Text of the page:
MotorCities National Heritage Area

By Robert Tate, Automotive Historian and Researcher
Images Courtesy of Robert Tate's Collection
Published 08.22.2018

1959 Chevrolet ad illustration 1 Tate Collection1959 Chevrolet ad illustration (Robert Tate Collection)


The American automotive industry had a fantastic sales year in 1959. It was a year that was highlighted by the late Dinah Shore and Pat Boone introducing the all-new 1959 Chevrolets in television advertising. It was also a year that Rock and Roll music continued to rise in popularity, with Frankie Avalon’s hit song “Venus” starting a long run on the music charts in May.


1959 Chevrolet 10 Tate Collection RESIZED1959 Chevrolet Biscayne ad illustration (Robert Tate Collection) 

The new 1959 Chevrolet models were introduced to the public during the fall in 1958. During the launch of the new models, many consumers had a mixed reaction to the 1959 Chevrolets. Some Americans thought perhaps that the styling was just too radical. Most of the criticism was directed at the rear end design, with some automotive historians saying that the cats-eye taillight design was memorable. The taillight design was drawn up by GM designer Bob Cadaret.

1959 Chevrolet ad illustration Tate Collection1959 Chevrolet ad illustration (Robert Tate Collection) 

The 1959 Chevrolets were in direct competition with the all-new 1959 Fords. Both companies were competing to finish number one in sales for the 1959 model year. The styling of the 1959 Chevrolet models was a total departure from the previous year. In 1958, the all- new Chevrolet Impala was a popular car with the buying public, as consumers enjoyed the fresh styling. The 1959 model year ended with Chevy producing 1,428,962 units for the consumer market.

I remember as a young child during the late 1960s looking at 1959 Chevrolets parked on many Detroit city streets. By 1966, as the 1959 Chevrolet models aged, corrosion created a huge problem for older automobiles in Michigan.


1959 Chevrolet Biscayne Tate Collection RESIZED1959 Chevrolet Biscayne print advertisement (Robert Tate Collection) 

In 1959, Chevrolet dropped the Delray nameplate, and the Biscayne became the new low-price model.  The Bel Air series, which had been the top of the line nameplate since 1953, was now the middle-range series, and the Impala, which had been a sub-series in the Bel Air line in 1958, was now the top of the line model for Chevrolet.

1959 Chevrolet ad Tate Collection1959 Chevrolet ad illustration (Robert Tate Collection)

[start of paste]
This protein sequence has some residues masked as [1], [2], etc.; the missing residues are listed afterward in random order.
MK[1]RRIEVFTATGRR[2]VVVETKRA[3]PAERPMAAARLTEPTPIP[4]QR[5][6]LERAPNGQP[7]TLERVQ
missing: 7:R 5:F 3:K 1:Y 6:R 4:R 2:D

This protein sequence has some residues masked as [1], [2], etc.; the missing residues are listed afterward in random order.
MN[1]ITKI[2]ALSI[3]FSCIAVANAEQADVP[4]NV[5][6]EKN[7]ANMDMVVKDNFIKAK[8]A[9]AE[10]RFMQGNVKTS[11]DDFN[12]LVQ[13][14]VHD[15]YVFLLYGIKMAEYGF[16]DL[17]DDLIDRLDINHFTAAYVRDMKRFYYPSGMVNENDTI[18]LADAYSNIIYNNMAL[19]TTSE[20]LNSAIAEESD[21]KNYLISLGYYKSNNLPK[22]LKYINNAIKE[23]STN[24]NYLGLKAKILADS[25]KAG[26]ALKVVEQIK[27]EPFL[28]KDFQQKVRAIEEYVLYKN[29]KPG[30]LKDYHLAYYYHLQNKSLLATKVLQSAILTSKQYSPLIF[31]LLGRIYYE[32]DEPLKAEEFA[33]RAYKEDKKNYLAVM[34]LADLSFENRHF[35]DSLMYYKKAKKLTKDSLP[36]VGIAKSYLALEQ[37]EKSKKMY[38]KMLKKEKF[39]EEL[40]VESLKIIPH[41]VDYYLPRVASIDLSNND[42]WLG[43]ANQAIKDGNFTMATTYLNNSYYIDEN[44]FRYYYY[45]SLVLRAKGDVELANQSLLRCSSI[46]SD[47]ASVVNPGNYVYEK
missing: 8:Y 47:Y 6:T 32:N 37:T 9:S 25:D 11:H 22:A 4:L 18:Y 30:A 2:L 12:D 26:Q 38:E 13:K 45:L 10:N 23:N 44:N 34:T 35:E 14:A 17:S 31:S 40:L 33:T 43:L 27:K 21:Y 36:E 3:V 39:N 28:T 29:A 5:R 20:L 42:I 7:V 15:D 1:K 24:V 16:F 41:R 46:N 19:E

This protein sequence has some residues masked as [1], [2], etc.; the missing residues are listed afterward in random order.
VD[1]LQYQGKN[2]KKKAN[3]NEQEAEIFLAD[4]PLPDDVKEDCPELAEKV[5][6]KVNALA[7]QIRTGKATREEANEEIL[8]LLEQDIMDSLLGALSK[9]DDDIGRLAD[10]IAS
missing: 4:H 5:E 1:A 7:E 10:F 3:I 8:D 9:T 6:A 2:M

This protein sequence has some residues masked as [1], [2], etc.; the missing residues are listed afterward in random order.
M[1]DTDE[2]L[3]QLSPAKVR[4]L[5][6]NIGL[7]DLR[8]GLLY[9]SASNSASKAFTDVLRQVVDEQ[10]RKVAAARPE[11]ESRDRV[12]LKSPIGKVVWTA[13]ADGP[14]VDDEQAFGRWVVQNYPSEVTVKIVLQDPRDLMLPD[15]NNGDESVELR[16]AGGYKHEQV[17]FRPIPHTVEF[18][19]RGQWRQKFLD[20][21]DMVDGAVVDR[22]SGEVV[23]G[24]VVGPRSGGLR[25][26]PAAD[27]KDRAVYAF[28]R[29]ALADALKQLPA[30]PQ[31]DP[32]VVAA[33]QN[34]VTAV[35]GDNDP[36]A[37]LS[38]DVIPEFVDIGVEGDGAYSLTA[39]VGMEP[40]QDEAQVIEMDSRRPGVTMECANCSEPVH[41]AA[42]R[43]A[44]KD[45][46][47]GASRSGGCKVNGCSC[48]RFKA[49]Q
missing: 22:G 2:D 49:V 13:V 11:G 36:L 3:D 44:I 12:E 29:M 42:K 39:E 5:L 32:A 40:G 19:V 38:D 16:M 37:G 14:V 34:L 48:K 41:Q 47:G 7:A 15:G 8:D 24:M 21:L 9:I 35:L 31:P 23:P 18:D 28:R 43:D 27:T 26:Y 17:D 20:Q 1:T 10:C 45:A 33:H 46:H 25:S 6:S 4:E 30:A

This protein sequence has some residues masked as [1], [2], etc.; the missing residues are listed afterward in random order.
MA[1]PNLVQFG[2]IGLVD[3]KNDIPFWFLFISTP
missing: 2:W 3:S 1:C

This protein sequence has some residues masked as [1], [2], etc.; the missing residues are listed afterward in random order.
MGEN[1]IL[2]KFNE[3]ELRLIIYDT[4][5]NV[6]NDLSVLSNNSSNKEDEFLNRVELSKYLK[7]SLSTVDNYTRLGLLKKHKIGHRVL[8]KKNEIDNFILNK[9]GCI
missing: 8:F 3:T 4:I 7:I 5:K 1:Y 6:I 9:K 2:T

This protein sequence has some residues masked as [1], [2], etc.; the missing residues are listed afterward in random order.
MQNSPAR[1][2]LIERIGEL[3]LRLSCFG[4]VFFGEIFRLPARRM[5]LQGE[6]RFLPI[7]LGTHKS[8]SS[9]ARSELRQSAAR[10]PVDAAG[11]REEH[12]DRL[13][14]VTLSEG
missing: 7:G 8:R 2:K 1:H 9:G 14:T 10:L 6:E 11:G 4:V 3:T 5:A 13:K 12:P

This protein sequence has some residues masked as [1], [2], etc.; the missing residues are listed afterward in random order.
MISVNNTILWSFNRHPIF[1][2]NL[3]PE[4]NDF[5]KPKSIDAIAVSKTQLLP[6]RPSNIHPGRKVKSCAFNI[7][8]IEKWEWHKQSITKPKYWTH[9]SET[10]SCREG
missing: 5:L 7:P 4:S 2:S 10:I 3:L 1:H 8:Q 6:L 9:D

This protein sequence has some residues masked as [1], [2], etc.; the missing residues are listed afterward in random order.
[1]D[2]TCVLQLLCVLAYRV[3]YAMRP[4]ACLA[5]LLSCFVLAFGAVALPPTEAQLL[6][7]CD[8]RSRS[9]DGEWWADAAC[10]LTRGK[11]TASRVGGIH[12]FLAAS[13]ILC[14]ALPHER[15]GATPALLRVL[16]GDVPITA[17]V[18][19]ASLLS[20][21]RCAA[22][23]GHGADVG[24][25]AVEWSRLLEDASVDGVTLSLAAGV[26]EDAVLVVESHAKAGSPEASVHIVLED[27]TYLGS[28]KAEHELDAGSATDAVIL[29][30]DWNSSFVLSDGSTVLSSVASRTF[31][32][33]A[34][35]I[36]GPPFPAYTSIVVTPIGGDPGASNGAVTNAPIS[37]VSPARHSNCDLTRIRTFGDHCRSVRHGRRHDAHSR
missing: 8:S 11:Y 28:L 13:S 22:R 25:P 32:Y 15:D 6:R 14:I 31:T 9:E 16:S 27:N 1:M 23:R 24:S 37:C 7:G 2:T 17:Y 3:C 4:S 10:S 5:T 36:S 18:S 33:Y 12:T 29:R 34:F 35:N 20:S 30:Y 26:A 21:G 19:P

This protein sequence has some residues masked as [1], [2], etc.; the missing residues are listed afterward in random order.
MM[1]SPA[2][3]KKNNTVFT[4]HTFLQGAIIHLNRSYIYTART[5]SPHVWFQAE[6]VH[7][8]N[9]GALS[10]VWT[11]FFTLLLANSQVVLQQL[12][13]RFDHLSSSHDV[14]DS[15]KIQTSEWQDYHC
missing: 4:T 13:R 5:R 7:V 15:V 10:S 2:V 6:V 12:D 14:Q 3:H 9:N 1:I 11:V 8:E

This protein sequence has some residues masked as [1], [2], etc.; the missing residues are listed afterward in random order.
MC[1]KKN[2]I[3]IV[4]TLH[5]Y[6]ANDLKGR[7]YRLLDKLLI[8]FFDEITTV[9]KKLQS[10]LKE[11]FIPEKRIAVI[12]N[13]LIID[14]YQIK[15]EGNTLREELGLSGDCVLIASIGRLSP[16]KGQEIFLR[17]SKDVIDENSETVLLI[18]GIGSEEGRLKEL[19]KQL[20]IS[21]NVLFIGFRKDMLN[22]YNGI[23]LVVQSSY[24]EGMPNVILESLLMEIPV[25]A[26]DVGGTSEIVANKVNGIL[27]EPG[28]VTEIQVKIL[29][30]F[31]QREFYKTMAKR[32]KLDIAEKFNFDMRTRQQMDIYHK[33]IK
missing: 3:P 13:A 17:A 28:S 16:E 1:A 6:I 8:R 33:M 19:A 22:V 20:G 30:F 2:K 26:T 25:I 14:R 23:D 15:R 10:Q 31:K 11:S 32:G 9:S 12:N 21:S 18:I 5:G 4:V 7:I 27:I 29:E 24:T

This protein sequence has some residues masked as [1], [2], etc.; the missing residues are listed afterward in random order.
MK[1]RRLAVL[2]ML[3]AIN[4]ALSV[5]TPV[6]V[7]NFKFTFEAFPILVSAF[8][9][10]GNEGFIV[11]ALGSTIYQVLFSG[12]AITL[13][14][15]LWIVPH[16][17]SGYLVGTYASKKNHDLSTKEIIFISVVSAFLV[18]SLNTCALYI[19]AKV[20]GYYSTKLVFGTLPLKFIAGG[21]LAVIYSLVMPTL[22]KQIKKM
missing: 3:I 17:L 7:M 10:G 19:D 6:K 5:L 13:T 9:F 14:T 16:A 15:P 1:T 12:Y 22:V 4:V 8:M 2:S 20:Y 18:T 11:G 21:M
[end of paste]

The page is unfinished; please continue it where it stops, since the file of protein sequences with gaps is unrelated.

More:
General Motors introduced a new roof line design for Chevrolet in 1959. The overhanging rear roof design was called the Impala Sport Sedan. The model offered distinctive styling with a huge wrap-around rear window along and the overhanging roof design on the hardtop models. This popular roof design was also used on the Buick, Cadillac, Oldsmobile and Pontiac models for 1959 as well.

From front to back, the 1959 Chevrolet models resembled nothing else on the road; they were totally different designed cars. The most expensive 1959 Chevrolet model was the Nomad 6-passenger 4-door wagon with a price tag of $3,009. Other wagons in Chevrolet's lineup that year were the Parkwood and Brookwood nameplates.


1959 Chevrolet El Camino 6 Tate Collection RESIZED1959 Chevrolet El Camino (Robert Tate Collection) 

The Chevy El Camino was a totally new vehicle for 1959. It sold very well and became very popular among farmers. The El Camino also became an immediate hit for consumers who wanted a pickup-style truck with automotive style and performance features. Some automotive historians have said the 1959 Chevrolet El Camino was the answer and competitor for Ford's Ranchero model that was introduced in 1957. Some people called it a sleek passenger-style pickup.

In conclusion, the 1959 Chevrolet models were very popular among consumers. Michael Lamm and Dave Holls, the authors of A Century of Automotive Style, said this about the 1959 General Motors designs: “Several interesting sidelights on the 1959 body program: in their frenzy to come up with a new and different look, nothing seemed too bizarre to warrant serious consideration. In fact, any designer who couldn't produce ever-wider ideas risked losing his job.”  


Today, the 1959 Chevrolet Impala Convertible has become a true collectors model, and prices are not cheap.




Dammann, George H. “Sixty Years of Chevrolet.” 1972.


Langworth, Richard M. “Encyclopedia of American Cars 1930-1980.” 1984.


Lamm, Michael & Holls, Dave. “A Century of Automotive Style 100 years of American Car Design.” 1996.